James Gordon Winkler, architect; musician

James G. Winkler
James G. Winkler
Posted: July 09, 2014

James Gordon Winkler, 62, of Bala Cynwyd, a Philadelphia architect and bluegrass music lover, died Tuesday, July 1, of cancer at his home.

Mr. Winkler's passion was architecture and design.

"He believed in the power of good design to influence the vitality of cities, and in the preservation of buildings as a connection to the past," said his wife, Marion "Mimi" Converse Winkler, also an architect.

He also enjoyed mentoring the next generation of architects.

Mr. Winkler was raised in North Wilkesboro, in the Blue Ridge Mountains of North Carolina. His mother was Annie Finley Winkler, a historian and founder of the Wilkes Art Gallery in Wilkesboro.

Mr. Winkler earned bachelor's and master's degrees in architecture from North Carolina State University and the University of California, Los Angeles.

After graduating, he worked with architect Charles Moore and then Barton Myers in Los Angeles. In 1987, he moved to Philadelphia to work for the architectural firm of Venturi, Rauch & Scott Brown.

While in Philadelphia, he and his wife met through mutual friends.

After they married, Mr. Winkler took a job with the architectural firm of Cesar Pelli & Associates in New Haven, Conn. He returned to Philadelphia in 1993 to join DPK&A Architects. In 2001, he and his wife founded the firm of Converse Winkler Architecture in Bala Cynwyd.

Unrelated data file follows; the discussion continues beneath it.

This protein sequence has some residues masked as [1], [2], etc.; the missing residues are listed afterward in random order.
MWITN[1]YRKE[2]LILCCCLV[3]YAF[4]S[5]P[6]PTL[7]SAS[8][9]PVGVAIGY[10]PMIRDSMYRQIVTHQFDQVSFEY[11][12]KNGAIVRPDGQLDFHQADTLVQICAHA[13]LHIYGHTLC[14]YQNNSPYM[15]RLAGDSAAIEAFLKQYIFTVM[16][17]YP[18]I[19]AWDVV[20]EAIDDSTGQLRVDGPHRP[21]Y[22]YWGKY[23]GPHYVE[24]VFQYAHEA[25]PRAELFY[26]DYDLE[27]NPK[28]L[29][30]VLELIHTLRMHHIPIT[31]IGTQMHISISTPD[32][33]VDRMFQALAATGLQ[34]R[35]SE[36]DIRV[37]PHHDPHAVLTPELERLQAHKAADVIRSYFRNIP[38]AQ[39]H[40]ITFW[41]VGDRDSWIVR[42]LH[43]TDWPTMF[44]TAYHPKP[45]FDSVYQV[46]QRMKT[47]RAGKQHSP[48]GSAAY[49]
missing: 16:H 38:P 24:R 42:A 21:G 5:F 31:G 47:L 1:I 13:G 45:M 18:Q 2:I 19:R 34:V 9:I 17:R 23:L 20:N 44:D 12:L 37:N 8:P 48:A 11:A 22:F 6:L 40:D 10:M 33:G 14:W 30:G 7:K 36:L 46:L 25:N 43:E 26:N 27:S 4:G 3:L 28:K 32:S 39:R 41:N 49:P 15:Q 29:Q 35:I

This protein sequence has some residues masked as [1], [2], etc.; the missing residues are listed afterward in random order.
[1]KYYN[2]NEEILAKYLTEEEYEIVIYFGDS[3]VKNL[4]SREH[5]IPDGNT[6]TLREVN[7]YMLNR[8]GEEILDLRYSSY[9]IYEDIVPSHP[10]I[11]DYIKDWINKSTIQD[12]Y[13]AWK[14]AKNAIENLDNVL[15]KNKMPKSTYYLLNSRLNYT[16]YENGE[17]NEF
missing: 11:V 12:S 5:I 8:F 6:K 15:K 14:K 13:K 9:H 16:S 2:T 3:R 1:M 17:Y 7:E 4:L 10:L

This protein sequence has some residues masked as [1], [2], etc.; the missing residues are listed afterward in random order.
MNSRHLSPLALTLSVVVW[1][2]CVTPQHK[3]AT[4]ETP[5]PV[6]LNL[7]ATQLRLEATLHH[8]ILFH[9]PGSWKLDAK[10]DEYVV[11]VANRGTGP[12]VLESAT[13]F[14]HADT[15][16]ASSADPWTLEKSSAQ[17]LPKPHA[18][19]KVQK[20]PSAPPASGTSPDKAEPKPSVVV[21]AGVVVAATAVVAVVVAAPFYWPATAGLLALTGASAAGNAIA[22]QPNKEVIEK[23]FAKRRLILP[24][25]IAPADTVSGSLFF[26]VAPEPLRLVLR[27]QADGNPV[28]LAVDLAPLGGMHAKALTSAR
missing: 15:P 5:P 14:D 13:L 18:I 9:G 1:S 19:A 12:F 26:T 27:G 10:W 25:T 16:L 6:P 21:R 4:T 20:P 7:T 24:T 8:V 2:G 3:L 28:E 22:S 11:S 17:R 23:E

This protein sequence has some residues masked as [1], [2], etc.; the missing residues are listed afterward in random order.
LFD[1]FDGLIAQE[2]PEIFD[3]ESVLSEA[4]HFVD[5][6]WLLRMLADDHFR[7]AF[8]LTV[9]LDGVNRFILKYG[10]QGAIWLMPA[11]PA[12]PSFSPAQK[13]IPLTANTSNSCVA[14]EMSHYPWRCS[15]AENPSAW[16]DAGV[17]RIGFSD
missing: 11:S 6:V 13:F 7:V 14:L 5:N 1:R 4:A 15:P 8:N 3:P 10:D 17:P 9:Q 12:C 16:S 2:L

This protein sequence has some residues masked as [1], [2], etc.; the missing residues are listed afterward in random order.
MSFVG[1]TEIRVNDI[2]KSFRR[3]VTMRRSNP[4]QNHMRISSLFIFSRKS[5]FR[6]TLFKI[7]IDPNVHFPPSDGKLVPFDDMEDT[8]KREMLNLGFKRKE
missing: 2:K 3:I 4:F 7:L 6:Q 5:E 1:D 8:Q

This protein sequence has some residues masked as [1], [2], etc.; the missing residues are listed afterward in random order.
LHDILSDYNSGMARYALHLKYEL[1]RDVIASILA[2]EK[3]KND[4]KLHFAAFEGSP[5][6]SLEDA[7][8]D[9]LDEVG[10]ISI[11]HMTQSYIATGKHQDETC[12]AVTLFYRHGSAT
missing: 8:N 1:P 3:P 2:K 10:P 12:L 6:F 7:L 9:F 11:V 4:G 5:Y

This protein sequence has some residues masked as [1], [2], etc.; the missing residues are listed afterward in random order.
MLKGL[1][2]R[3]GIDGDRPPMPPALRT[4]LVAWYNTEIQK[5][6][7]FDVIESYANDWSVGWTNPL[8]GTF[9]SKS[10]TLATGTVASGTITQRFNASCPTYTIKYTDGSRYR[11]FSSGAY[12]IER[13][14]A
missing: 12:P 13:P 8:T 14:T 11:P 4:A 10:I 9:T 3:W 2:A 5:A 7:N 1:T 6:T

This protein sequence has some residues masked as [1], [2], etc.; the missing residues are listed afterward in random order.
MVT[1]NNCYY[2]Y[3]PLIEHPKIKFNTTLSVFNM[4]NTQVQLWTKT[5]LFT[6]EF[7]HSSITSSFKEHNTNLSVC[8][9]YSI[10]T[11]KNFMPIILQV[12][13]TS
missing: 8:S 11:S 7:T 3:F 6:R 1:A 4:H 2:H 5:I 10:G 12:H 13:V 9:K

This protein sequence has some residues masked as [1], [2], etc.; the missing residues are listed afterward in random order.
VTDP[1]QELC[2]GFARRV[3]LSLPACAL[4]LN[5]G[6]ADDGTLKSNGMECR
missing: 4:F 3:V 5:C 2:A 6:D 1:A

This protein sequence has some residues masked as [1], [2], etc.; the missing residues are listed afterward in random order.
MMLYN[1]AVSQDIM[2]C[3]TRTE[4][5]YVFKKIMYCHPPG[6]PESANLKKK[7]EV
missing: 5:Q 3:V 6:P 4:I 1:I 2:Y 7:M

Some projects he designed and managed were the 24th/25th Police District Headquarters at 3901 Whitaker Ave.; renovation and expansion of the Erie Federal Court Complex; and the Terminal B/C expansion at Philadelphia International Airport.

He was a member of the American Institute of Architects Philadelphia chapter and served on its design committee. He was certified as an LEED-accredited professional.

Mr. Winkler also thrived on music. He loved old-time bluegrass music, and played the banjo and guitar. He sang bass with the Overbrook Presbyterian Church Choir. Recently, he went on tour with the church choir to Germany and the Czech Republic.

Mr. Winkler loved roaming the mountains of Montana, hunting for antelope, deer and elk. The elk eluded him, but he filled the home freezer with deer and antelope meat, his wife said.

Besides his wife, he is survived by a son Harrison E.; a daughter Rebecca S.; two sisters; and a cousin.

A memorial service will be held at 11:30 a.m. Tuesday, July 8, at Bryn Mawr Presbyterian Church, 625 Montgomery Ave. Interment is private.

Contributions may be made to the Partners for Sacred Places, 1700 Sansom St., Philadelphia 19003.



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